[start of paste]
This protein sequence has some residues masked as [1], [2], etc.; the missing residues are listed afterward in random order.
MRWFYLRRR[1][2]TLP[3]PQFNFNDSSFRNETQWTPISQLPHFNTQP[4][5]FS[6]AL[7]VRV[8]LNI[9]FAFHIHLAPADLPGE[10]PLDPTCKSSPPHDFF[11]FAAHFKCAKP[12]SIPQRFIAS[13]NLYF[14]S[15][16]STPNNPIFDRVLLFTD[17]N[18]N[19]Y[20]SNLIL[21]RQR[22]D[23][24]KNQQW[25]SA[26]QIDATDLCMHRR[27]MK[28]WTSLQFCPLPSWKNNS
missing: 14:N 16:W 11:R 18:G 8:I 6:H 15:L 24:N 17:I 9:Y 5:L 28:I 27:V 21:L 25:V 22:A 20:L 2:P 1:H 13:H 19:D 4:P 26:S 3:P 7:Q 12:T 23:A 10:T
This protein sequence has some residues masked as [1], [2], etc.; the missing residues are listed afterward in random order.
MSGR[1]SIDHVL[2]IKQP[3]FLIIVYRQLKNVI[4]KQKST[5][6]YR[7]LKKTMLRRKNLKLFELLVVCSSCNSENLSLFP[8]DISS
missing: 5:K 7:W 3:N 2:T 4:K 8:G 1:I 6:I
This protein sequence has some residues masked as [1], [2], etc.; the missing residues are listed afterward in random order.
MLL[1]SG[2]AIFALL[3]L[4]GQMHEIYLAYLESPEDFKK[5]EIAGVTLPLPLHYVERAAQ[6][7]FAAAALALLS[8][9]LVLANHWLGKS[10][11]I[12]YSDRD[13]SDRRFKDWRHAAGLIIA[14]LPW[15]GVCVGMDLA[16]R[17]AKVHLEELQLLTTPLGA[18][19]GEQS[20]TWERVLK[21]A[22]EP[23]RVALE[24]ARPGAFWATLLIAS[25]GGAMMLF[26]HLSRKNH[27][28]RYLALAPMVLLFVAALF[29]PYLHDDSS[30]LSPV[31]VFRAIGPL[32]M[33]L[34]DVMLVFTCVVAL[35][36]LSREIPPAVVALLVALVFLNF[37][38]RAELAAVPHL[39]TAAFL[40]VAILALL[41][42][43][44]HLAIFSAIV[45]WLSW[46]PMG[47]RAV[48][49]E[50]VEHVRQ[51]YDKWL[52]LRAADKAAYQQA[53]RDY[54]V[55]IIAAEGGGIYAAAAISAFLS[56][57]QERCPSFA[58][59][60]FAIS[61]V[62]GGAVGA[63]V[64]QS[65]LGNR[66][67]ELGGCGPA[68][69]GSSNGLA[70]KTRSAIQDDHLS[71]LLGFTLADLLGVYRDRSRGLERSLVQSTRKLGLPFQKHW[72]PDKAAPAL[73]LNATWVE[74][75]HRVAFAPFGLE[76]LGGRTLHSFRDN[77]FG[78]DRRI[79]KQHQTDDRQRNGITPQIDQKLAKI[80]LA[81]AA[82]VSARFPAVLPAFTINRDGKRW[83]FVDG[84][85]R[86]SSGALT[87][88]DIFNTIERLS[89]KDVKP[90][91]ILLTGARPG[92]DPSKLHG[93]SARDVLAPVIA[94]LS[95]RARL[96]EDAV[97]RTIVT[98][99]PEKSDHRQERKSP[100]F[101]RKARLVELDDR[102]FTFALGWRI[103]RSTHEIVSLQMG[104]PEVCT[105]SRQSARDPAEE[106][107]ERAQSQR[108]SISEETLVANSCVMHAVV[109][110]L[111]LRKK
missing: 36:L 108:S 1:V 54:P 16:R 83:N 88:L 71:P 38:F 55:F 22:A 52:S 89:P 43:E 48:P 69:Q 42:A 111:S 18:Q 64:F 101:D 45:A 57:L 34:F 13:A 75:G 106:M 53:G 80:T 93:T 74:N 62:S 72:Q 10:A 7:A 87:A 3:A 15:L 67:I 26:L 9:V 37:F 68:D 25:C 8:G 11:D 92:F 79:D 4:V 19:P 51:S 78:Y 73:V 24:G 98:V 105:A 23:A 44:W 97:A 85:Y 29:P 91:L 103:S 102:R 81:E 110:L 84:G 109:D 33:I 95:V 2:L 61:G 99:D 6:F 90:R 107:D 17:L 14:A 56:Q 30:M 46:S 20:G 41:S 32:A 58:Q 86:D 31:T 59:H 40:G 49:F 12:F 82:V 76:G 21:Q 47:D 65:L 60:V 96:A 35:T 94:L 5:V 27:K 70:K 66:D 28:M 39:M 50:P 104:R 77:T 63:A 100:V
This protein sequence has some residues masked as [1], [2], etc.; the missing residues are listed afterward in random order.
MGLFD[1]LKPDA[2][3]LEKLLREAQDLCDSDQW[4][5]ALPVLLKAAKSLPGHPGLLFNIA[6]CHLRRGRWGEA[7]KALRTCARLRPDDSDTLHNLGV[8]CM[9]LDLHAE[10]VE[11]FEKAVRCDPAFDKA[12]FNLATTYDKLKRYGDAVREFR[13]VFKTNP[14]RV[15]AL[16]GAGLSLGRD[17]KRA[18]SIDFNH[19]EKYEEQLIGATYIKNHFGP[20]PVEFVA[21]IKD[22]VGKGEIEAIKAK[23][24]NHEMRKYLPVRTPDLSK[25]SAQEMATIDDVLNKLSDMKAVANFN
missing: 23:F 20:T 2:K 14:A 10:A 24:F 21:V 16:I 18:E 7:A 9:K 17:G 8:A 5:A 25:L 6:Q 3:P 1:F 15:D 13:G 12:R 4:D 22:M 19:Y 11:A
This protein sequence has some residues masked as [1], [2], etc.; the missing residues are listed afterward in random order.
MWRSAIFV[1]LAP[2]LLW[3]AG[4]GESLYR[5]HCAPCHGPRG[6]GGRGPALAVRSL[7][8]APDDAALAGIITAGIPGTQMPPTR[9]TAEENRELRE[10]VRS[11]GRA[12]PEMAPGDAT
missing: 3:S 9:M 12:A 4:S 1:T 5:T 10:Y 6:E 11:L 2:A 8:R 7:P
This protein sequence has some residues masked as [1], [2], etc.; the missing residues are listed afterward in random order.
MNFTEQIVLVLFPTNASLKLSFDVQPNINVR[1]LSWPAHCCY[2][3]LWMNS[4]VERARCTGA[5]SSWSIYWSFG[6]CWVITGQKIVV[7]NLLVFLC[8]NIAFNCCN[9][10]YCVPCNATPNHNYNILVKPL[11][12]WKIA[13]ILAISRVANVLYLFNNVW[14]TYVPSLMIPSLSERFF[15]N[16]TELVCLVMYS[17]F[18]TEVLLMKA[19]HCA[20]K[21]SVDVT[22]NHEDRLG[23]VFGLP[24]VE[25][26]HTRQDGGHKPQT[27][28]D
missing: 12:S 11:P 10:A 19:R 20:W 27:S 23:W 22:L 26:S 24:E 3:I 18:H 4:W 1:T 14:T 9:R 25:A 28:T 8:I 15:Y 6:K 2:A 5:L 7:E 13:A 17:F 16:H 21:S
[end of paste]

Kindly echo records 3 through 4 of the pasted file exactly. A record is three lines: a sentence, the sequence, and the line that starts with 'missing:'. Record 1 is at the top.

This protein sequence has some residues masked as [1], [2], etc.; the missing residues are listed afterward in random order.
MLL[1]SG[2]AIFALL[3]L[4]GQMHEIYLAYLESPEDFKK[5]EIAGVTLPLPLHYVERAAQ[6][7]FAAAALALLS[8][9]LVLANHWLGKS[10][11]I[12]YSDRD[13]SDRRFKDWRHAAGLIIA[14]LPW[15]GVCVGMDLA[16]R[17]AKVHLEELQLLTTPLGA[18][19]GEQS[20]TWERVLK[21]A[22]EP[23]RVALE[24]ARPGAFWATLLIAS[25]GGAMMLF[26]HLSRKNH[27][28]RYLALAPMVLLFVAALF[29]PYLHDDSS[30]LSPV[31]VFRAIGPL[32]M[33]L[34]DVMLVFTCVVAL[35][36]LSREIPPAVVALLVALVFLNF[37][38]RAELAAVPHL[39]TAAFL[40]VAILALL[41][42][43][44]HLAIFSAIV[45]WLSW[46]PMG[47]RAV[48][49]E[50]VEHVRQ[51]YDKWL[52]LRAADKAAYQQA[53]RDY[54]V[55]IIAAEGGGIYAAAAISAFLS[56][57]QERCPSFA[58][59][60]FAIS[61]V[62]GGAVGA[63]V[64]QS[65]LGNR[66][67]ELGGCGPA[68][69]GSSNGLA[70]KTRSAIQDDHLS[71]LLGFTLADLLGVYRDRSRGLERSLVQSTRKLGLPFQKHW[72]PDKAAPAL[73]LNATWVE[74][75]HRVAFAPFGLE[76]LGGRTLHSFRDN[77]FG[78]DRRI[79]KQHQTDDRQRNGITPQIDQKLAKI[80]LA[81]AA[82]VSARFPAVLPAFTINRDGKRW[83]FVDG[84][85]R[86]SSGALT[87][88]DIFNTIERLS[89]KDVKP[90][91]ILLTGARPG[92]DPSKLHG[93]SARDVLAPVIA[94]LS[95]RARL[96]EDAV[97]RTIVT[98][99]PEKSDHRQERKSP[100]F[101]RKARLVELDDR[102]FTFALGWRI[103]RSTHEIVSLQMG[104]PEVCT[105]SRQSARDPAEE[106][107]ERAQSQR[108]SISEETLVANSCVMHAVV[109][110]L[111]LRKK
missing: 36:L 108:S 1:V 54:P 16:R 83:N 88:L 71:P 38:F 55:F 22:A 52:S 89:P 43:E 48:P 69:Q 42:A 111:S 18:Q 64:F 101:D 45:A 57:L 34:F 13:A 75:G 106:M 53:G 80:T 93:T 74:N 62:S 72:Q 10:A 7:A 87:A 3:A 15:L 67:I 26:L 9:V 37:F 68:D 25:C 8:G 11:D 92:F 79:D 4:V 19:P 51:S 78:Y 73:V 24:G 98:V 105:A 23:A 44:W 97:A 85:Y 29:P 91:L 103:S 102:R 81:E 110:L 84:G 109:D 33:I 95:V 2:L 61:G 99:D 6:F 90:R 107:D 17:L 14:A 56:Q 30:M 46:S 20:G 41:S 32:A 58:Q 86:D 31:T 59:H 40:G 49:F 12:F 82:V 76:G 21:Q 47:D 65:L 60:V 96:A 35:T 94:L 5:V 27:K 70:K 66:D 28:M 39:M 50:P 104:R 77:T 63:A 100:V
This protein sequence has some residues masked as [1], [2], etc.; the missing residues are listed afterward in random order.
MGLFD[1]LKPDA[2][3]LEKLLREAQDLCDSDQW[4][5]ALPVLLKAAKSLPGHPGLLFNIA[6]CHLRRGRWGEA[7]KALRTCARLRPDDSDTLHNLGV[8]CM[9]LDLHAE[10]VE[11]FEKAVRCDPAFDKA[12]FNLATTYDKLKRYGDAVREFR[13]VFKTNP[14]RV[15]AL[16]GAGLSLGRD[17]KRA[18]SIDFNH[19]EKYEEQLIGATYIKNHFGP[20]PVEFVA[21]IKD[22]VGKGEIEAIKAK[23][24]NHEMRKYLPVRTPDLSK[25]SAQEMATIDDVLNKLSDMKAVANFN
missing: 23:F 20:T 2:K 14:A 10:A 24:F 21:V 16:I 18:E 7:A 9:K 17:G 8:A 5:A 25:L 6:Q 3:P 1:F 15:D 13:G 12:R 4:D 22:M 19:Y 11:A